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Cassegrainian Telescope.

Gregorian Telescope. Diameter of the circular Diameter of the large mir- Inch. opening in the paste- Inch. ror

3, 95 board

3,50 Diameter of the back of Diameter of the back of

the small mirror 1,375 the small mirror 0, 95 Length of the arm 1,063 Length of the arm

1, 50 Thickness of the arm 0, 20 Thickness of the arm 0,175

Length of a bar containing

the adjustment 0, 70 Its width

0, 15 Diameter of three semi

circles used as rests for

the great mirror 0,375 From the above measures the following calculations were made. Cassegrainian Telescope.

Gregorian Telescope. Inch, Area of the circular open- Inch. Area of the large mirror 12,254

ing in the paste-board 9,621 Area of the back of the Area of the back of the

small mirror to be desmall mirror to be de


0,709 ducted

Area of the arm to be de- Area of the arm to be de.


1,698 Area of the bar contain-

ing the adjustment to
be deducted

Area of the three semi-

circles to be deduct-

-1,243 Area of the portion of the Area of the portion of the

mirror exposed to the mirror exposed to the
7,923 light



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The magnifying power having been determined (by experiment) to be 188 in the Cassegrainian, and 182 in the Grego

1 rian, the expression for the relative quantity of light becomes

or as 332 to 224, being nearly as 3 to 2. 1821

In the first experiment, the advantages of polish were, perhaps, on the side of the Cassegrainian telescope; in the last, they were much in favour of the Gregorian; a mean therefore of both results may probably be considered as approaching the truth, and the light of a telescope of the Cassegrainian construction, may be taken, to that of a Gregorian of the same aperture and power, as about 60 to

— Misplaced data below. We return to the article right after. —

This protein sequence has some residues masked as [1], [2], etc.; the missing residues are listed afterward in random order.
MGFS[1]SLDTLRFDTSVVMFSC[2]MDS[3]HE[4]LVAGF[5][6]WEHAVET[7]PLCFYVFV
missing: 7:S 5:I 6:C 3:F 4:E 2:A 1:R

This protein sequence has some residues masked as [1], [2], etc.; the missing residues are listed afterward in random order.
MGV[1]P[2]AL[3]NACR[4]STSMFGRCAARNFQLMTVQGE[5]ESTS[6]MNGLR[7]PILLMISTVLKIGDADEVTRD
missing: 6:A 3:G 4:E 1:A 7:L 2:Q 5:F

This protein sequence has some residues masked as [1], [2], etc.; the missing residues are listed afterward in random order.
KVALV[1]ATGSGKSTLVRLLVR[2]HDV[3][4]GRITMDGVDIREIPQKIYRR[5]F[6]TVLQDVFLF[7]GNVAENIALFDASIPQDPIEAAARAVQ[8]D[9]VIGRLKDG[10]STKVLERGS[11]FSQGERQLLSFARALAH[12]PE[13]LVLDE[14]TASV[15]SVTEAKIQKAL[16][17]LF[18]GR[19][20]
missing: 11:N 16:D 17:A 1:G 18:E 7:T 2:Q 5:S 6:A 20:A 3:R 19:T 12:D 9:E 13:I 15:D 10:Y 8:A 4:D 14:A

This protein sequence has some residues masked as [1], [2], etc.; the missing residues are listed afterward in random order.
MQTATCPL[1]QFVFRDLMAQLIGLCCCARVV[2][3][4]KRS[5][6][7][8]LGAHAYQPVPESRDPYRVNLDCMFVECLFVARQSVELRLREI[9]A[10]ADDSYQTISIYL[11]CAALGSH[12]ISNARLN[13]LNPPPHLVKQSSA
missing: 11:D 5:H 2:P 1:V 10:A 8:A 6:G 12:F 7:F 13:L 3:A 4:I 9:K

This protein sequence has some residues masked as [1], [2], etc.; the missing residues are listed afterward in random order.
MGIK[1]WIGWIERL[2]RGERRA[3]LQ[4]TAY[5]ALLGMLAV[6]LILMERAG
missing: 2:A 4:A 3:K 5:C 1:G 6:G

33 A fact so new, naturally leads the mind to hazard a conjecture as to the cause. In the Gregorian telescope a column of light from a point of the object, is received on the large mirror, and reflected in a cone of rays, the vertex of which is its focus, where an image is formed. Here all these rays meet in a single point, and crossing each other, fall on the small concave mirror whence they are again reflected, and form another image near the eye. Now, if light be supposed to consist of particles of matter, is it not possible that these particles, crossing in the same point, may interfere with each other! or, when thus forced within a certain distance of each other, may not a power of repulsion exist, which would occasion many of them to be dissipated ? In the Cassegrainian telescope the rays reflected from the great mirror are received by the small convex mirror before they arrive at their focus, and are consequently reflected back without having crossed as in the Gregorian. The conclusion then seems to be, that wherever an image is formed, much light is lost, and this conMDCCCXIII.



clusion perhaps derives additional force from a circumstance noticed in most elementary works on optics, viz. that the satellites of Jupiter and his belts, may be distinctly seen with a Galilean telescope, whilst with an astronomical telescope of an equal aperture and power, they remain invisible.